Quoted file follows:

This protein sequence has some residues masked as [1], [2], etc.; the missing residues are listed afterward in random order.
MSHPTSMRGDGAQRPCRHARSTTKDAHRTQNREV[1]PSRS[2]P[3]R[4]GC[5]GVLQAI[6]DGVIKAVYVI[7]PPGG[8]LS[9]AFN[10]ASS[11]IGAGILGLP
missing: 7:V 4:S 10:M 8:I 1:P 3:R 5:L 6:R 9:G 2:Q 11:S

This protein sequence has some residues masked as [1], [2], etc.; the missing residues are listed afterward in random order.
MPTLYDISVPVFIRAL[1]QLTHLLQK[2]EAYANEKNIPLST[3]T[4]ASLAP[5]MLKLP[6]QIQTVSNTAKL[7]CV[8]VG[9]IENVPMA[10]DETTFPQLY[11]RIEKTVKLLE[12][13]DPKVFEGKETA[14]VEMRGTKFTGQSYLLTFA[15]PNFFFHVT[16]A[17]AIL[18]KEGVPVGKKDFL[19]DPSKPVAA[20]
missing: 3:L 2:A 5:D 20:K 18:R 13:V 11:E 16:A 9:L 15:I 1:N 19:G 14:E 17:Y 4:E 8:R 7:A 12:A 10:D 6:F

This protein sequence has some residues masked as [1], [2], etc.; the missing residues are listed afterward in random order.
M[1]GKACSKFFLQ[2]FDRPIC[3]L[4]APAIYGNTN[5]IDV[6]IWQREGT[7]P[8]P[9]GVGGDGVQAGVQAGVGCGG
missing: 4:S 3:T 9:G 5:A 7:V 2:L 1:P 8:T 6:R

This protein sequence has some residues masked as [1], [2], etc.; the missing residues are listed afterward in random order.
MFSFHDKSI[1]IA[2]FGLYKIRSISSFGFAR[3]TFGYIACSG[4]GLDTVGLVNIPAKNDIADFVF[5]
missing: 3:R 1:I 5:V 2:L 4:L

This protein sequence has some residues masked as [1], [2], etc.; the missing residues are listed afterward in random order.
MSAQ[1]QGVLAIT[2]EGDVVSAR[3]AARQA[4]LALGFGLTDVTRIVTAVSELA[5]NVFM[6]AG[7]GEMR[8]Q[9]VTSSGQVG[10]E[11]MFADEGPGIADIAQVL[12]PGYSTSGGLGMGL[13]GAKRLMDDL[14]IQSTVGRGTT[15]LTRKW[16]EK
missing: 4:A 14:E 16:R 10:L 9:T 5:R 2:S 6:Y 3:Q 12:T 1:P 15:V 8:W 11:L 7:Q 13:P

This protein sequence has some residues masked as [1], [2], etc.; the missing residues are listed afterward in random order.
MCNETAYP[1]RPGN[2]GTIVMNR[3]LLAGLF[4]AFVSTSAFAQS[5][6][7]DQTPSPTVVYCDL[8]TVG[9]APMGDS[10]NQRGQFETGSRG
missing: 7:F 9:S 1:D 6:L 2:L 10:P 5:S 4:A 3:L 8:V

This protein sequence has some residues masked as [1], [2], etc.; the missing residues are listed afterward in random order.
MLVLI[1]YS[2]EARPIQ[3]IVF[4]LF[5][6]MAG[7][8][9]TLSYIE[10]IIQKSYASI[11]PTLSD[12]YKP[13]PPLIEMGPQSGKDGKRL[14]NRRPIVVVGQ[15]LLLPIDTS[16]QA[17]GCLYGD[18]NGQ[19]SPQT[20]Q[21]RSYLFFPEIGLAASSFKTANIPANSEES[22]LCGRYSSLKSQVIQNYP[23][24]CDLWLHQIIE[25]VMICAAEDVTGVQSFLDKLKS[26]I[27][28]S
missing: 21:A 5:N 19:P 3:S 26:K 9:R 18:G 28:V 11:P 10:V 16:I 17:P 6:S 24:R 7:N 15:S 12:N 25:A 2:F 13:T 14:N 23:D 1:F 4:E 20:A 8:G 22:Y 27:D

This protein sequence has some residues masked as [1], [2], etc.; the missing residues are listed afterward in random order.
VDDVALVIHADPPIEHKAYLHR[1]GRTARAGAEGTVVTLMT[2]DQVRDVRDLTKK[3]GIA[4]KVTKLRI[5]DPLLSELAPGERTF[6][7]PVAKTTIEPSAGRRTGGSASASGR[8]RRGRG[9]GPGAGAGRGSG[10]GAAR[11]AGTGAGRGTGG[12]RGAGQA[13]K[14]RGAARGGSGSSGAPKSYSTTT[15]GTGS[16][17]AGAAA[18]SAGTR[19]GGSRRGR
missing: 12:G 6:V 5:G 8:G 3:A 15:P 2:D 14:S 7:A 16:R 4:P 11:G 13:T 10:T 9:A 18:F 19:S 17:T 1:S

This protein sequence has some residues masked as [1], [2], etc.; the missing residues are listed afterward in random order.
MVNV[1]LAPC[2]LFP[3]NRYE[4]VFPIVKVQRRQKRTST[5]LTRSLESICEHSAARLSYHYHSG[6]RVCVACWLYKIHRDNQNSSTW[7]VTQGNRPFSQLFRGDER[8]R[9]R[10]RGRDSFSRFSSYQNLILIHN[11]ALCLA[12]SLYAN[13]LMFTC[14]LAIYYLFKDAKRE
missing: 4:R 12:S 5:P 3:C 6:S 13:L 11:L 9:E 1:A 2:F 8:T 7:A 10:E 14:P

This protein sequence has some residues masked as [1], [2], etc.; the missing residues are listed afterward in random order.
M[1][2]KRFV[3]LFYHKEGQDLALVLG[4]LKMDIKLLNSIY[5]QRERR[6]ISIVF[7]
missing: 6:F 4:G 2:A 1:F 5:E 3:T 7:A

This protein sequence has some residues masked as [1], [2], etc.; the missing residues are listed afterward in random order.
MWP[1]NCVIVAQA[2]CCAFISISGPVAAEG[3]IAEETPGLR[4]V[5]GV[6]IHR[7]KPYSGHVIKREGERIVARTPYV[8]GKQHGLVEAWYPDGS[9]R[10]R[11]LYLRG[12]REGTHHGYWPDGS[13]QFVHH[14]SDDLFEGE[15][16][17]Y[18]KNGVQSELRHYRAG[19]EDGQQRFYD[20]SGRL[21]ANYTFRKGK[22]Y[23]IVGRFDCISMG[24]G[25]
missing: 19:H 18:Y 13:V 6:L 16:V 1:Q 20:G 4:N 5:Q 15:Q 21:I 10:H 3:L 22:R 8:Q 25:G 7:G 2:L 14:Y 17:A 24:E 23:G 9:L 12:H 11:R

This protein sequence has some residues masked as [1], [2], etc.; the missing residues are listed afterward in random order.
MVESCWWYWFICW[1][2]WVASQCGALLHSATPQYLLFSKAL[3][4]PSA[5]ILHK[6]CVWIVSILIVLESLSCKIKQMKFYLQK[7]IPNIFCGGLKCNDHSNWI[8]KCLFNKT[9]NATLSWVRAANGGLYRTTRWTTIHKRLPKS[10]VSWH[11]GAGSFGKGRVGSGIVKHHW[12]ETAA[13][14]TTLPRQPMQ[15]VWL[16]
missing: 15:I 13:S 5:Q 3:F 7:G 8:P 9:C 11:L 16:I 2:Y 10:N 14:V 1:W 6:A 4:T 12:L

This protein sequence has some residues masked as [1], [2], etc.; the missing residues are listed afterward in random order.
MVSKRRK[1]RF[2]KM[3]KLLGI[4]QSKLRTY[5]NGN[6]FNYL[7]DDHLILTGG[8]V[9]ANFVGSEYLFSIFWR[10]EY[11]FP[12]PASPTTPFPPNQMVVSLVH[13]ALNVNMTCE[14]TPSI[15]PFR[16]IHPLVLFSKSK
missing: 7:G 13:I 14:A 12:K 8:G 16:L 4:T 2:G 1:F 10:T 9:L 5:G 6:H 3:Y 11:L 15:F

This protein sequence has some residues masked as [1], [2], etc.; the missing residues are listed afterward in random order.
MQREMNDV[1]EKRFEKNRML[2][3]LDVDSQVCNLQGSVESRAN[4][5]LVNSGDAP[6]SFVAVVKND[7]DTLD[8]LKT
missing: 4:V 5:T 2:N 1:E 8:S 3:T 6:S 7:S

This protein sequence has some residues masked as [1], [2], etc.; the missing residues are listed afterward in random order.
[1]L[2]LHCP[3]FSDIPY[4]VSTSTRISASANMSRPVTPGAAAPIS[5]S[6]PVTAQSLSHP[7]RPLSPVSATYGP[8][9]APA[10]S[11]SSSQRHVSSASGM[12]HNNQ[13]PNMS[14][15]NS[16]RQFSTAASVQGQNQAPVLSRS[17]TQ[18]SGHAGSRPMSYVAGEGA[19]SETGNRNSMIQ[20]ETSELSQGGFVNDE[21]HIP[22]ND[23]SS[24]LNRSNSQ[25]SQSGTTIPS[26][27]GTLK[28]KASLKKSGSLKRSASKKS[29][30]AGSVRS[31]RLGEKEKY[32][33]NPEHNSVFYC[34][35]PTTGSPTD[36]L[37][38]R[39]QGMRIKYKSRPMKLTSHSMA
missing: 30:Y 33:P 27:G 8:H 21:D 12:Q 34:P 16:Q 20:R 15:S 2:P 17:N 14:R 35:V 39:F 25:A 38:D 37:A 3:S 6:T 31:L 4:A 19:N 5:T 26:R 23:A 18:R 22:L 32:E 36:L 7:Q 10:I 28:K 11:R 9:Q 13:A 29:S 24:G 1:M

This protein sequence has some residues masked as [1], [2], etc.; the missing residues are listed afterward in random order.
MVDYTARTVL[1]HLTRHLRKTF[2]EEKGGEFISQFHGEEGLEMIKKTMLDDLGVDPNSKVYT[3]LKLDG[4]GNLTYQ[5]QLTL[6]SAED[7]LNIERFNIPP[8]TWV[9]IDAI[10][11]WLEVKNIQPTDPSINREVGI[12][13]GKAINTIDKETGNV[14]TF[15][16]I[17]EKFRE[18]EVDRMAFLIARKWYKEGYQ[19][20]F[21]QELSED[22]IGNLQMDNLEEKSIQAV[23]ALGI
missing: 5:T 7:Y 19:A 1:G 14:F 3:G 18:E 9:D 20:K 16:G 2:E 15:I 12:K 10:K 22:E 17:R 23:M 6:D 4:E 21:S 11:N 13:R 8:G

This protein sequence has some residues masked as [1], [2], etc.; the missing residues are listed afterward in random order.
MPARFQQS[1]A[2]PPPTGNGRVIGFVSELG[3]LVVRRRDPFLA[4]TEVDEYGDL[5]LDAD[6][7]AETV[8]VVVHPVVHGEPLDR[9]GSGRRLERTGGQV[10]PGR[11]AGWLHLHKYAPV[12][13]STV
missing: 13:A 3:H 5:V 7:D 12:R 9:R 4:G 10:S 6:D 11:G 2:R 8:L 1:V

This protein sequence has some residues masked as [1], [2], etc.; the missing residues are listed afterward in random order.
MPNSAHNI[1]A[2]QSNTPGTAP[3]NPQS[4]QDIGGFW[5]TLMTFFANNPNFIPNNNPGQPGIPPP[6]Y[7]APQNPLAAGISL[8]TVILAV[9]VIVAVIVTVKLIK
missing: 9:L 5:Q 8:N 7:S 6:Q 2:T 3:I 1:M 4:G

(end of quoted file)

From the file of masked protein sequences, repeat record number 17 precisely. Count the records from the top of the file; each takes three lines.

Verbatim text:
This protein sequence has some residues masked as [1], [2], etc.; the missing residues are listed afterward in random order.
MPARFQQS[1]A[2]PPPTGNGRVIGFVSELG[3]LVVRRRDPFLA[4]TEVDEYGDL[5]LDAD[6][7]AETV[8]VVVHPVVHGEPLDR[9]GSGRRLERTGGQV[10]PGR[11]AGWLHLHKYAPV[12][13]STV
missing: 13:A 3:H 5:V 7:D 12:R 9:R 4:G 10:S 6:D 11:G 2:R 8:L 1:V